Before long, my dear wife had had enough. Now, I’m someone else’s headache.
You see, I’ve literally made a career of combating ambiguity. As a technical writer, I live by Francis Bacon’s creed: “Write not so that you can be understood, but so that you cannot be misunderstood.” As a technical editor, I used to pale when instructed to “just fix obvious mistakes.” Danger, Will Robinson. To a professional idiot, all ambiguity is obvious.
Yet despite what two bosses, one ex-wife, and one current wife may think, I am far from alone in my befuddlement. “You Can’t Miss It”—my thesis for a master’s degree in technical and professional communication—explored how drivers deal with confusing directions. “Go half a mile,” you’re assured, “then turn left at Center Street.” You drive half a mile and come to Center Boulevard. Do you turn? Or do you drive on, hoping that Center Street is just around the bend?
Normal people boast that they arrive at a correct understanding by quickly filtering out irrelevant interpretations. When you test them, however, the truth emerges: Other meanings just don’t occur to them. For example, I’ve always had a problem remembering which way to adjust my clock every spring and fall, because I don’t get the mnemonic “Spring forward, fall back.” This morning, should 2 a.m. have become 3 a.m. or 1 a.m.? Friends can’t imagine my confusion. “Forward means forward,” they say.
Oh? Suppose you have a 2 p.m. department meeting. That morning, the boss’s secretary calls and says, “The boss can’t make the two o’clock. He’s moved the meeting an hour forward.”
So when’s the meeting? Three o’clock? Or one o’clock? Would you bet your next promotion on it?
The once-infallible College Board has conceded that some of its questions may unwittingly allow two correct answers. After sitting for the Scholastic Aptitude Test, you can now receive the answers and challenge the Board’s “correct” answer. The kids who win these challenges are my teen idols. They make the Board bump up the SAT scores of all savants who answered, “Either B or C.” I’d go further, stripping points from every automaton who answered, “only B.”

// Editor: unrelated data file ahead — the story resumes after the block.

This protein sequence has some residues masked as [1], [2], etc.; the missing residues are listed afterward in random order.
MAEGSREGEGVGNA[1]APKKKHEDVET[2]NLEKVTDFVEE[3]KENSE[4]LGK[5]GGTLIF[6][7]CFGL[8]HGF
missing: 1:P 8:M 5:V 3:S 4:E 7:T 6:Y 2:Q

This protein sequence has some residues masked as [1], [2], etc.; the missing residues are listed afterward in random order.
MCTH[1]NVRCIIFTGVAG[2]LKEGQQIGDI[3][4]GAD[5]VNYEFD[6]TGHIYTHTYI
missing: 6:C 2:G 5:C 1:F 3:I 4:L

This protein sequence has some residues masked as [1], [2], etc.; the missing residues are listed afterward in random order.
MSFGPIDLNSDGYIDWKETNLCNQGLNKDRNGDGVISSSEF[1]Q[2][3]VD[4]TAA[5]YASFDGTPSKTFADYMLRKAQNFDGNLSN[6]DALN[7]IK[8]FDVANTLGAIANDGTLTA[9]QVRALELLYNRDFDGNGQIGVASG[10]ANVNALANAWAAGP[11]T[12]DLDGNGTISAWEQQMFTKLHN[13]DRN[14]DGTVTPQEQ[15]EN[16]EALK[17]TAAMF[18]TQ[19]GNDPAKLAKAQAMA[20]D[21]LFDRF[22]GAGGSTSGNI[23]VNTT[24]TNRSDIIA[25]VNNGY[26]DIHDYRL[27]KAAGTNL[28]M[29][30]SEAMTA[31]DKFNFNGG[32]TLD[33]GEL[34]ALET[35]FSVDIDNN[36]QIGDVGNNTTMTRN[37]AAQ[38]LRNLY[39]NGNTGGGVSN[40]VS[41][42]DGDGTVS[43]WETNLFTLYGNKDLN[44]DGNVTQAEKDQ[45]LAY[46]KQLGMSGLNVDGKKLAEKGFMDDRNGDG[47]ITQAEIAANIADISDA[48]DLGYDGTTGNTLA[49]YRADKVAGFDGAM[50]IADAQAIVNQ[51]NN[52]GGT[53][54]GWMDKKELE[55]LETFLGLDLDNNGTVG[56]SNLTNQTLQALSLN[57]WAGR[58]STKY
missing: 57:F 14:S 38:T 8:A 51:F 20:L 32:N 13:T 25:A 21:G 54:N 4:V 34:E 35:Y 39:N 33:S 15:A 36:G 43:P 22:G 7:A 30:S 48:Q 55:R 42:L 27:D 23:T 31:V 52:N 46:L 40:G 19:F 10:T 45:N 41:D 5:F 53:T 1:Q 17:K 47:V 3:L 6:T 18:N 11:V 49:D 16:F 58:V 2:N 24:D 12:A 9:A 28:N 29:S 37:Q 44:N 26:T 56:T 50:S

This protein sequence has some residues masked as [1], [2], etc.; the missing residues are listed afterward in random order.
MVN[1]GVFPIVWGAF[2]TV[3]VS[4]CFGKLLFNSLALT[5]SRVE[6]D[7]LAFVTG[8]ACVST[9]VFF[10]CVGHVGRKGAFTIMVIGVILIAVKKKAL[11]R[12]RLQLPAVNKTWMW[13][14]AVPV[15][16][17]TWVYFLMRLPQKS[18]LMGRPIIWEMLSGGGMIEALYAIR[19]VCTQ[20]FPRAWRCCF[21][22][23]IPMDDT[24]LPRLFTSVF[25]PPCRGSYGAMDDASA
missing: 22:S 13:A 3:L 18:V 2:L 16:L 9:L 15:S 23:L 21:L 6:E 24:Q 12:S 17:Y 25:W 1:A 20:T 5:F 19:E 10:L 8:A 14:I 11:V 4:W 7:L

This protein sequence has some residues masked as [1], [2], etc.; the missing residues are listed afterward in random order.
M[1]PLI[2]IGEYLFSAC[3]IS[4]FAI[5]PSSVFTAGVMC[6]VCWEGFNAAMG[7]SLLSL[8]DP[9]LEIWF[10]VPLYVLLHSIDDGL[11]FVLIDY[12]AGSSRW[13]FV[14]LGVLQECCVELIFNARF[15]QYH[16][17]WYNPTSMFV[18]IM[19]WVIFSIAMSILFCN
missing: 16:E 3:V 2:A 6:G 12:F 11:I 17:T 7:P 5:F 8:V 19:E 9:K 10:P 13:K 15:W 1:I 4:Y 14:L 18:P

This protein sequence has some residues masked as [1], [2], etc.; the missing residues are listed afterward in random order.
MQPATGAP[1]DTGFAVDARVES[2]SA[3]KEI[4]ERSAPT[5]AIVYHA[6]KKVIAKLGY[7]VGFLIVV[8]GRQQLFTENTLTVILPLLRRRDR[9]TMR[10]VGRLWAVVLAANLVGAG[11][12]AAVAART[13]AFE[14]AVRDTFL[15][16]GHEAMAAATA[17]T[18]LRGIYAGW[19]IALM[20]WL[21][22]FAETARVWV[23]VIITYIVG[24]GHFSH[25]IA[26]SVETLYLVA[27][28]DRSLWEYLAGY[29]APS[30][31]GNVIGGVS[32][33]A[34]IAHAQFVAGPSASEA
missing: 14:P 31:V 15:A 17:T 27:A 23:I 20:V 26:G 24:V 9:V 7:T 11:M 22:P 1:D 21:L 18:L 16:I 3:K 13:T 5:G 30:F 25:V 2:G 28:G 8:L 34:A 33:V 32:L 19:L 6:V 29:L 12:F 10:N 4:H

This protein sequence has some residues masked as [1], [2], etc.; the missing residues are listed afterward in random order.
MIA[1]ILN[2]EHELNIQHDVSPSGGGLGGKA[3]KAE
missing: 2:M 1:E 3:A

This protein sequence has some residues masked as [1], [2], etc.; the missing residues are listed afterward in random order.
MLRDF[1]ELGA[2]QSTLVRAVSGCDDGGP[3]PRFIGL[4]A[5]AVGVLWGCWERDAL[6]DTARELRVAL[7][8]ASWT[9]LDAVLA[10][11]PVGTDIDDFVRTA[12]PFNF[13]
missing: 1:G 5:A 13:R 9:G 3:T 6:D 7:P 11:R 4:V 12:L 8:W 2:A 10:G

Letterman and Leno had a field day when President Clinton told Paula Jones’s lawyers “it depends on what the meaning of the word ‘is’ is,” but I understood. Look up the root of is, the verb be, and you’ll find eight meanings. If “To be, or not to be” is the question, Bill and I have 16 answers.
In Monty Python and the Holy Grail, all who would cross the Bridge of Death had to answer three questions posed by its keeper. Those who failed were flung into the Gorge of Eternal Peril. The bridge keeper asked King Arthur, “What is the air-speed velocity of an unladen swallow?” The king replied, “What do you mean? An African or European swallow?”
“What? I don't know that!” the keeper protested. Whoosh! The keeper was flung to his death. The tables were turned.
Maybe, if the tables are turned enough times, the questions on Census 2010 will be the census for the Rest of Us. Beneath each question will appear an example—or two. On the Web, just below the link to Frequently Asked Questions, will be a link to IFQs—Infrequently Asked Questions, designed for the clueless multitude. Or, as it were, minitude.
And Tracy 2010 will be as lonely as the Maytag repairman.
© 2000 Paul Franklin Stregevsky